Here are the top ten lessons I've learned in designing and managing renovation projects:

  1. Have a VISION.  This could be keywords, colours or just the vibe you’re trying to create.  You can then start to build a mood board based on your vision (Pinterest is brilliant for this) - for example “elegant and calming” could translate as deep neutral colours with quality materials such as marble and a few charming vintage touches.
  2. If you find the idea of creating a mood board overwhelming then try thinking of the ONE THING YOU WOULD LOVE in each room and build around that.  For example if your dream bathroom has white brick tiles, then use that as the base and start to think about what would work with it.  Incidentally one of the reasons I love brick tiles so much is their versatility.. you can literally match any colour you like with them and it will look amazing. 
  3. Work with A BUILDER YOU TRUST.  If you don’t have one ask for recommendations.  Take up references.  Ask to see other projects they've completed.  If you’re not totally convinced find another. It’s worth spending time getting it right at the beginning as it’s way harder to change builders once you’re mid-project.
  4. LOVE THY NEIGHBOURS.  You’ll need them onboard from the start to back your planning application, give consent to alterations to the Party Wall and be tolerant of your builders’ noise. If you plan to live there when you’re finished you don’t want to risk an angry encounter every time you leave your home.  Keep them informed, listen to their concerns and if anything goes wrong deal with it swiftly.
  5. HAVE A PLAN.  For all my projects I produce an estimate budget (including minimum 10% contingency, depending on the scale of the works and the type of property), a schedule of works and a detailed list of all the fittings, furnishings and equipment we'll purchase.  Go through your plan with your builder and fill it with dates of when he’ll need certain things - kitchen design, electrical plan, bathroom fittings on site etc.  Speak to suppliers and be aware of delivery lead times.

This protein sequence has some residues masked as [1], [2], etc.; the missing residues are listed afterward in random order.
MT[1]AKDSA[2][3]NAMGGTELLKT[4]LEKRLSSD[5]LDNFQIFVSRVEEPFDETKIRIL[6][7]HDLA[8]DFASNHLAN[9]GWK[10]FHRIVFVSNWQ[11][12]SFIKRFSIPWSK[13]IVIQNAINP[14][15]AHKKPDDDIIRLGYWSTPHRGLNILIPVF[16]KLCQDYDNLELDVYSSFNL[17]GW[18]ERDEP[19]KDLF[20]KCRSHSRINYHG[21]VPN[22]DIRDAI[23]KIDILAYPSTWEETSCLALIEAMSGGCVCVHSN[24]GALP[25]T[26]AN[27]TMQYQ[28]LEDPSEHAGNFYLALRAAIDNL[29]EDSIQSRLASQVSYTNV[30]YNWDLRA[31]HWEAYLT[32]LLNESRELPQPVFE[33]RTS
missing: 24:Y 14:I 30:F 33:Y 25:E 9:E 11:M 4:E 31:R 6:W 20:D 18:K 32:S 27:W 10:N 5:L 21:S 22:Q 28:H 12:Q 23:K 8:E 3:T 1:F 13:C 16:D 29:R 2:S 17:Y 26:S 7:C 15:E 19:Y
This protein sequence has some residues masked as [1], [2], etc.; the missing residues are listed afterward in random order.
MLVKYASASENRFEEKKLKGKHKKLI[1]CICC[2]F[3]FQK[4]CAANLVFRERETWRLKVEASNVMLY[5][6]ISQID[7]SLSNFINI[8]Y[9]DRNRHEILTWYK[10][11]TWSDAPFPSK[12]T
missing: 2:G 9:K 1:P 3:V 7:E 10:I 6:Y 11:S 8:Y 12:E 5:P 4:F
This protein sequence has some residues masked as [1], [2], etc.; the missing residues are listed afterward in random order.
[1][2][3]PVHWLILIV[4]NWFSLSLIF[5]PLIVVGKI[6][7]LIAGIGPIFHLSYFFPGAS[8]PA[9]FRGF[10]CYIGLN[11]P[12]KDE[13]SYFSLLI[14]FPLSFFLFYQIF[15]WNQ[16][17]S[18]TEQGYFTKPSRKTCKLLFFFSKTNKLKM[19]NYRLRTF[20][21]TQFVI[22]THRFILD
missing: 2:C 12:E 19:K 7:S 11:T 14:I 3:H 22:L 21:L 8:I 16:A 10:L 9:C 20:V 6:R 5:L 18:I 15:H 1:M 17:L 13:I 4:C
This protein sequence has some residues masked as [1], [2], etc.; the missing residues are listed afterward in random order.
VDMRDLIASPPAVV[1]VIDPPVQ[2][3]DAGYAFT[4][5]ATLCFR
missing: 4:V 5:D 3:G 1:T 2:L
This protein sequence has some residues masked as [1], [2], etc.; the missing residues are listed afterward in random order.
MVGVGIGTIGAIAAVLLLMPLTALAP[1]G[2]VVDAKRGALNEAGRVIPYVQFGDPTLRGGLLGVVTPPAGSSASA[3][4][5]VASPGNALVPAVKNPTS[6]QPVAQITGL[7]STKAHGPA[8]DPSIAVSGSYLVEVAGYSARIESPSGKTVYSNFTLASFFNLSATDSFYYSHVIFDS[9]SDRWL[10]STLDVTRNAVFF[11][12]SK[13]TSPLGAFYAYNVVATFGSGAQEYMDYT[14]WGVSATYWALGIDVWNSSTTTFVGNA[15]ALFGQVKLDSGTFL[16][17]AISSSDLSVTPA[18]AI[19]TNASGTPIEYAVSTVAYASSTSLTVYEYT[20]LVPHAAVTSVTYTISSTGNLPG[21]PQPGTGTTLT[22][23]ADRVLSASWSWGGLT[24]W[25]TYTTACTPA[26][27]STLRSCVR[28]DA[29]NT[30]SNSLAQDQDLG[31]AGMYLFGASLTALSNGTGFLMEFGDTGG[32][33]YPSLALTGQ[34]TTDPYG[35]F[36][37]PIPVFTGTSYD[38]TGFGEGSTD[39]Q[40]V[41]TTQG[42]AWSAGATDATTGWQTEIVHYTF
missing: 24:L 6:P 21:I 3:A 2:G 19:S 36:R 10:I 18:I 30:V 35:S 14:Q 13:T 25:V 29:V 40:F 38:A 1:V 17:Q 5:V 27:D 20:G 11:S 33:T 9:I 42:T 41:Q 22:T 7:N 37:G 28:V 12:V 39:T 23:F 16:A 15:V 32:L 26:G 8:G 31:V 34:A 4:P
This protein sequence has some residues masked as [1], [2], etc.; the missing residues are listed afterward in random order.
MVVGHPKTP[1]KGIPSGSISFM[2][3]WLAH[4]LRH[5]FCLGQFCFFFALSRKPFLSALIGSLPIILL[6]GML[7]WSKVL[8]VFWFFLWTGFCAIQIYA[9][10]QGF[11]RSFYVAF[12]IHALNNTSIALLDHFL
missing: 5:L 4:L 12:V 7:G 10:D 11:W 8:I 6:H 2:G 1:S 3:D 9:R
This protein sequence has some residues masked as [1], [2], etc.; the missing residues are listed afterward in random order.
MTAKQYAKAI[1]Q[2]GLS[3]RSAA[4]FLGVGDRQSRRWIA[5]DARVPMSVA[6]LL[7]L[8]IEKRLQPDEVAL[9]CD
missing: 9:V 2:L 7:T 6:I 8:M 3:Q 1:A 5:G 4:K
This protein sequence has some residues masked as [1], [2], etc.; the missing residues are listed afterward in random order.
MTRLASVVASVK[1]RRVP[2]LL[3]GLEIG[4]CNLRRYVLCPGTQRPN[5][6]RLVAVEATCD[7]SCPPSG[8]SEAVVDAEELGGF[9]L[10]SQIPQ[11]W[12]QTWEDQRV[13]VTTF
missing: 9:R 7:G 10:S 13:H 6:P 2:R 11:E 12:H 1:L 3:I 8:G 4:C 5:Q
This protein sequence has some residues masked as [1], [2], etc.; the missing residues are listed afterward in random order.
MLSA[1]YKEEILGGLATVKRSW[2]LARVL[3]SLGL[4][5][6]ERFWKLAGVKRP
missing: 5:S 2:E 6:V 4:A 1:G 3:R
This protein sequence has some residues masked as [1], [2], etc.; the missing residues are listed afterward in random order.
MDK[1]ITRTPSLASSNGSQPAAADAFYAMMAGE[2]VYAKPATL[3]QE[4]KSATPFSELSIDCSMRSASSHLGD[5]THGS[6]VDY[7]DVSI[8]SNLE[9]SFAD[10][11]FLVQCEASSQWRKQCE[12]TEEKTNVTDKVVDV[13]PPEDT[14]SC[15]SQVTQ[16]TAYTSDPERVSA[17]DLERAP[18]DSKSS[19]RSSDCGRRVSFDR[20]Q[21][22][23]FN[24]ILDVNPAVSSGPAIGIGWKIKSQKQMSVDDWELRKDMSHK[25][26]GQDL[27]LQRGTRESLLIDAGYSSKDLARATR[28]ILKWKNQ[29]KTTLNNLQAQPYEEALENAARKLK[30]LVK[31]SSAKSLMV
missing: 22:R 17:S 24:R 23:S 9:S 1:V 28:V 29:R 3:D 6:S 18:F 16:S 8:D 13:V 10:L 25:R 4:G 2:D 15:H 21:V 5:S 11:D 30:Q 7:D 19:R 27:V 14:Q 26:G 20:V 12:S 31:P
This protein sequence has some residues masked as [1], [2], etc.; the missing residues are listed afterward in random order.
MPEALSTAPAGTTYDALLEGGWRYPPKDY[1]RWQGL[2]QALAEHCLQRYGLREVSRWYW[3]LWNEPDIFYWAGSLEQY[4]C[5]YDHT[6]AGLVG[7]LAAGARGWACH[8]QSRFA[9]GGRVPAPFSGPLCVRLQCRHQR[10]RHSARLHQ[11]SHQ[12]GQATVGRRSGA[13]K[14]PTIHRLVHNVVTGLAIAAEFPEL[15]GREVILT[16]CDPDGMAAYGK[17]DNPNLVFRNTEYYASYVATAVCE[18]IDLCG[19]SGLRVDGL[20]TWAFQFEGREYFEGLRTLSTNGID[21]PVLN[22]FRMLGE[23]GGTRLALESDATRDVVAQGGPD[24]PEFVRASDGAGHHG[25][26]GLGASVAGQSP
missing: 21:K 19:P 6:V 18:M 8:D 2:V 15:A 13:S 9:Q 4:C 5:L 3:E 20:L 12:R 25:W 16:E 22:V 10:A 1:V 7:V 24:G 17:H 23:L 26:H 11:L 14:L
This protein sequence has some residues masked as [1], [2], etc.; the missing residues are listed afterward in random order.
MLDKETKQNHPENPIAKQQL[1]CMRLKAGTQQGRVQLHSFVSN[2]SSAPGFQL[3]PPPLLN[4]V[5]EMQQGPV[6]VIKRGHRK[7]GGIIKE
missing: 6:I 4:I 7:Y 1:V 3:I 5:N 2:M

6. Even with the most thoroughly researched plan you should EXPECT THE UNEXPECTED. Works you didn’t plan for will become necessary.  You’ll fall in love with a sofa which costs double what you budgeted.  Try to roll with the punches and adjust your budget and schedule where necessary.  Or employ a project manager to take the punches and redo the sums so you don’t have to.
  7. Don’t just hand over the keys to your builder with a view to coming back once the work is completed.  DO SITE VISITS.  Frequently.  Or employ someone who can.  Builders don’t set out to do things you’re going to hate, but if you’re not there to answer their questions and specify “more to the left” or “not the satin, the matt” then they’ll take it upon themselves to make those decisions and you may not like the result.
  8. Don’t be scared to QUESTION YOUR DECISIONS. Something that may have seemed right at the beginning may just not work in practice.  Mark out your room layout on the floor in tape.  Have a good look at fittings before they’re installed.  Test paint colours on the walls.  If it doesn’t work change it.
  9. EMBRACE THE STYLE OF YOUR PROPERTY.  Most old houses aren’t laid out to meet modern-day living.  Nowadays we tend to want open plan living areas, bigger bathrooms and spaces for home-working. With clever design this can all be achieved without destroying the fabric of the original house.  If you’ve got fireplaces, keep them.  If the fireplaces have been ripped out but the chimney breasts remain, consider putting them back in (reclamation yards are brilliant for this), or cosy it up with a wood-burning stove.
  10. MIX IT UP.  There’s nothing more boring than a safe-coloured room decked out floor to ceiling from the same department store.  Use colours that you love - the more dramatic the better.  Combine old and new.  Add texture and layering with rugs, throws, plants and lamps.  Source unique pieces from reclamation yards and antique dealers.  Trawl your local charity shop for ceramics and glassware. 

If this all sounds a bit too much then email me and let's chat about how I can help you with your project!